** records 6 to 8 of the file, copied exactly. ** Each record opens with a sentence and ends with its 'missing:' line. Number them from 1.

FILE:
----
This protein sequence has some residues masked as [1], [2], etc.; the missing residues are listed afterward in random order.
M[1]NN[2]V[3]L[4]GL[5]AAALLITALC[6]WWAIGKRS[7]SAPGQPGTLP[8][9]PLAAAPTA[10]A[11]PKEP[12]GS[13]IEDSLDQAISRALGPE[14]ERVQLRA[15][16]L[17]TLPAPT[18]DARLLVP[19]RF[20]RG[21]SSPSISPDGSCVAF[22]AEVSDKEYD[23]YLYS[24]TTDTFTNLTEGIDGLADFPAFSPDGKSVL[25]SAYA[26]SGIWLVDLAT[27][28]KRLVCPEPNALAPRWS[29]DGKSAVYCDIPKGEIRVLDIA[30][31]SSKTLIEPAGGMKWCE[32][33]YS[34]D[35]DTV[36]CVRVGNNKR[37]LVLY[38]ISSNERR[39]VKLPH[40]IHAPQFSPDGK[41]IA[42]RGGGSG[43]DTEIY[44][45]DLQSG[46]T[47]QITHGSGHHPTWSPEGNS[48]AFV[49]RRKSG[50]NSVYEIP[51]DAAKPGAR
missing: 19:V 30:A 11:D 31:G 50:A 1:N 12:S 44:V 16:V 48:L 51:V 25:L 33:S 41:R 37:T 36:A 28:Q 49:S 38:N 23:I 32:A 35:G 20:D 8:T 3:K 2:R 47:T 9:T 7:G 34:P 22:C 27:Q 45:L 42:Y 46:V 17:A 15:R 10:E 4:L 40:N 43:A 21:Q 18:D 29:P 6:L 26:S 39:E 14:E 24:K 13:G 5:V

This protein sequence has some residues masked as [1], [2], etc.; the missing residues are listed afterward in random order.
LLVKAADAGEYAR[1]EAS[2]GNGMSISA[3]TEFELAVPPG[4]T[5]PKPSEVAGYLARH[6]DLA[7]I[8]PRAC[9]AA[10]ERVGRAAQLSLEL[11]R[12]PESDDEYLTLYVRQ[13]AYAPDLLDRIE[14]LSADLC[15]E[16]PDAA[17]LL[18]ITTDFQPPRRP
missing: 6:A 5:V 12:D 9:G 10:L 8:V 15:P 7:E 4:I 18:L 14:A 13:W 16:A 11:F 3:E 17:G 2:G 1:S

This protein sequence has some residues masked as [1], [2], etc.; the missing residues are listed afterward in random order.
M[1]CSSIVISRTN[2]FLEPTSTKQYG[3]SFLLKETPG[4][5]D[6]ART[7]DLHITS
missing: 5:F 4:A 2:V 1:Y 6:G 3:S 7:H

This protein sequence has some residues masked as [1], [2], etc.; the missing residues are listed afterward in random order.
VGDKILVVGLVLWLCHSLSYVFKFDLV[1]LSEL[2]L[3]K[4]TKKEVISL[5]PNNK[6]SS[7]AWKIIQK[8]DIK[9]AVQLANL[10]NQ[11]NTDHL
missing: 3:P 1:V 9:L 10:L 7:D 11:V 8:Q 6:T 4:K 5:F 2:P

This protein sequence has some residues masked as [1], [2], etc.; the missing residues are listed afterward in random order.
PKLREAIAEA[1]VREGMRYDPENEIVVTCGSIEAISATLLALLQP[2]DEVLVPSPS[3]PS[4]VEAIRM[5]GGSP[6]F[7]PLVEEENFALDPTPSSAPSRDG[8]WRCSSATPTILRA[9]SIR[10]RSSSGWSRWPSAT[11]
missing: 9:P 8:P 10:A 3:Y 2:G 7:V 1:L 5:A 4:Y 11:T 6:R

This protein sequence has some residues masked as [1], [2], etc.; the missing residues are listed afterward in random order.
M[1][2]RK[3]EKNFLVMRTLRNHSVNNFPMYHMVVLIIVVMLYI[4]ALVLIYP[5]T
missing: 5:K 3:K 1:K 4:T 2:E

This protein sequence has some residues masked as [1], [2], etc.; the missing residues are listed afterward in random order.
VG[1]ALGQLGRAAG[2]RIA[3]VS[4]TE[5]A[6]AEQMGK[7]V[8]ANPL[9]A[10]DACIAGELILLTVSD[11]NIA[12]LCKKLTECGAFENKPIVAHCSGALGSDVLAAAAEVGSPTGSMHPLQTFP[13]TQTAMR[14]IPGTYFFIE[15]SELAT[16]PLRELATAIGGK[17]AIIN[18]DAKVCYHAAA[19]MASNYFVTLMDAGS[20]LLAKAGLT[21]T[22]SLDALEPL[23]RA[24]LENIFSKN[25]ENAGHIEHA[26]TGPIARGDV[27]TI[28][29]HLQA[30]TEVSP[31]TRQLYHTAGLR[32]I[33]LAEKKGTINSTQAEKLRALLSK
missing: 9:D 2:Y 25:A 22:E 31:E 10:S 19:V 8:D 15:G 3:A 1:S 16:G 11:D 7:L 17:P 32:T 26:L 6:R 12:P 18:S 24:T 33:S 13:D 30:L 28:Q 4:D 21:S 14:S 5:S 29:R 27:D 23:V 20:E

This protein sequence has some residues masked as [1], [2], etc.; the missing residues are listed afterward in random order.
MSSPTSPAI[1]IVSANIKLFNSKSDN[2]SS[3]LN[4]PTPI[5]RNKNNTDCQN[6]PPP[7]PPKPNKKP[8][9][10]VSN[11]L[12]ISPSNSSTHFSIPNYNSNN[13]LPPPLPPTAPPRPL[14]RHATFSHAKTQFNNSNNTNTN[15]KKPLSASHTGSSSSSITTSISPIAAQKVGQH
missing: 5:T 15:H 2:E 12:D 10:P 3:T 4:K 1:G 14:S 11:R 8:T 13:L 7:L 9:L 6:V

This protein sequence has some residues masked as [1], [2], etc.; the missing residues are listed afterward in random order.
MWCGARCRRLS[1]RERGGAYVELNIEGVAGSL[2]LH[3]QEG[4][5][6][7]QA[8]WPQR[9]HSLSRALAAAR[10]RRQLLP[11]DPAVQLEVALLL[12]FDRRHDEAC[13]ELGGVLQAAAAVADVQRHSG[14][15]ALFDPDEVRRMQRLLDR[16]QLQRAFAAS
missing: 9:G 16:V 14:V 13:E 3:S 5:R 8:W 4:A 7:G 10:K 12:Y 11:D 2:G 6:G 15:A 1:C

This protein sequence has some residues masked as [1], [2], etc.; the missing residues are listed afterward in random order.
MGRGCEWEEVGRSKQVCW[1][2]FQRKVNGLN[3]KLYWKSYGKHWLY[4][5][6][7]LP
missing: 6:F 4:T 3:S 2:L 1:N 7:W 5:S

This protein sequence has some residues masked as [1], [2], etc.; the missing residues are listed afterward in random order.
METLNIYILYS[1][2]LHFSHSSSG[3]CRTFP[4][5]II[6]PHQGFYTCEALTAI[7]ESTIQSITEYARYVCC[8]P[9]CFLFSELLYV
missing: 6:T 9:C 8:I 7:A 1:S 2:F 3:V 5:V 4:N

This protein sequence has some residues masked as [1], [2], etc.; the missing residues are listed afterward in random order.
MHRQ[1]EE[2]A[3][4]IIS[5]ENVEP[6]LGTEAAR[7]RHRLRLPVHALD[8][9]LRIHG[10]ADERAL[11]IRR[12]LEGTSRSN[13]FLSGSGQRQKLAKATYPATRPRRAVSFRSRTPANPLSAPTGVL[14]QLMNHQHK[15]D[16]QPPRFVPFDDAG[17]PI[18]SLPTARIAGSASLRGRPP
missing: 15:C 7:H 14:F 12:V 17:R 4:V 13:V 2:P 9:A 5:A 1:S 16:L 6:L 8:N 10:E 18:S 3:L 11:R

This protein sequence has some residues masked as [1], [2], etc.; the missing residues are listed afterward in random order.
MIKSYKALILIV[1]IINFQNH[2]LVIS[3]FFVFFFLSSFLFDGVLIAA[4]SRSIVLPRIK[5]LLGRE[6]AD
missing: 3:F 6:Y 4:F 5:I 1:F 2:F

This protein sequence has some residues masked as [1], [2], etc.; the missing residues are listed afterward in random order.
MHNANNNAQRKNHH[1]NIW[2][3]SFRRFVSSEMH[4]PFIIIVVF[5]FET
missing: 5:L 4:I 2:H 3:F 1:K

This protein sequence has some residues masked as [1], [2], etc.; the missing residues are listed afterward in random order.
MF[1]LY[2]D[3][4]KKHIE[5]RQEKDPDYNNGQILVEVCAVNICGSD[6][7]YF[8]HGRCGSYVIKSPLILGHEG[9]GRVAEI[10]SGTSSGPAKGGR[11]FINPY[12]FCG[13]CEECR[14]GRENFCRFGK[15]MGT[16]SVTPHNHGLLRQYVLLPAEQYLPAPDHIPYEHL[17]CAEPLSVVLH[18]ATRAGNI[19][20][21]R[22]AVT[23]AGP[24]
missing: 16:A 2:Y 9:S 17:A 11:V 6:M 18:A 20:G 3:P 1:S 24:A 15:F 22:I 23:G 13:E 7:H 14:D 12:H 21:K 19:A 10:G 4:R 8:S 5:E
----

This protein sequence has some residues masked as [1], [2], etc.; the missing residues are listed afterward in random order.
M[1][2]RK[3]EKNFLVMRTLRNHSVNNFPMYHMVVLIIVVMLYI[4]ALVLIYP[5]T
missing: 5:K 3:K 1:K 4:T 2:E

This protein sequence has some residues masked as [1], [2], etc.; the missing residues are listed afterward in random order.
VG[1]ALGQLGRAAG[2]RIA[3]VS[4]TE[5]A[6]AEQMGK[7]V[8]ANPL[9]A[10]DACIAGELILLTVSD[11]NIA[12]LCKKLTECGAFENKPIVAHCSGALGSDVLAAAAEVGSPTGSMHPLQTFP[13]TQTAMR[14]IPGTYFFIE[15]SELAT[16]PLRELATAIGGK[17]AIIN[18]DAKVCYHAAA[19]MASNYFVTLMDAGS[20]LLAKAGLT[21]T[22]SLDALEPL[23]RA[24]LENIFSKN[25]ENAGHIEHA[26]TGPIARGDV[27]TI[28][29]HLQA[30]TEVSP[31]TRQLYHTAGLR[32]I[33]LAEKKGTINSTQAEKLRALLSK
missing: 9:D 2:Y 25:A 22:E 31:E 10:S 19:V 8:D 15:G 3:A 1:S 16:G 11:D 7:L 17:P 32:T 26:L 6:R 12:P 18:S 24:T 33:S 13:D 30:L 28:Q 4:D 21:S 14:S 5:S 29:R 27:D 23:V 20:E

This protein sequence has some residues masked as [1], [2], etc.; the missing residues are listed afterward in random order.
MSSPTSPAI[1]IVSANIKLFNSKSDN[2]SS[3]LN[4]PTPI[5]RNKNNTDCQN[6]PPP[7]PPKPNKKP[8][9][10]VSN[11]L[12]ISPSNSSTHFSIPNYNSNN[13]LPPPLPPTAPPRPL[14]RHATFSHAKTQFNNSNNTNTN[15]KKPLSASHTGSSSSSITTSISPIAAQKVGQH
missing: 5:T 15:H 2:E 12:D 10:P 3:T 4:K 1:G 14:S 11:R 8:T 13:L 7:L 9:L 6:V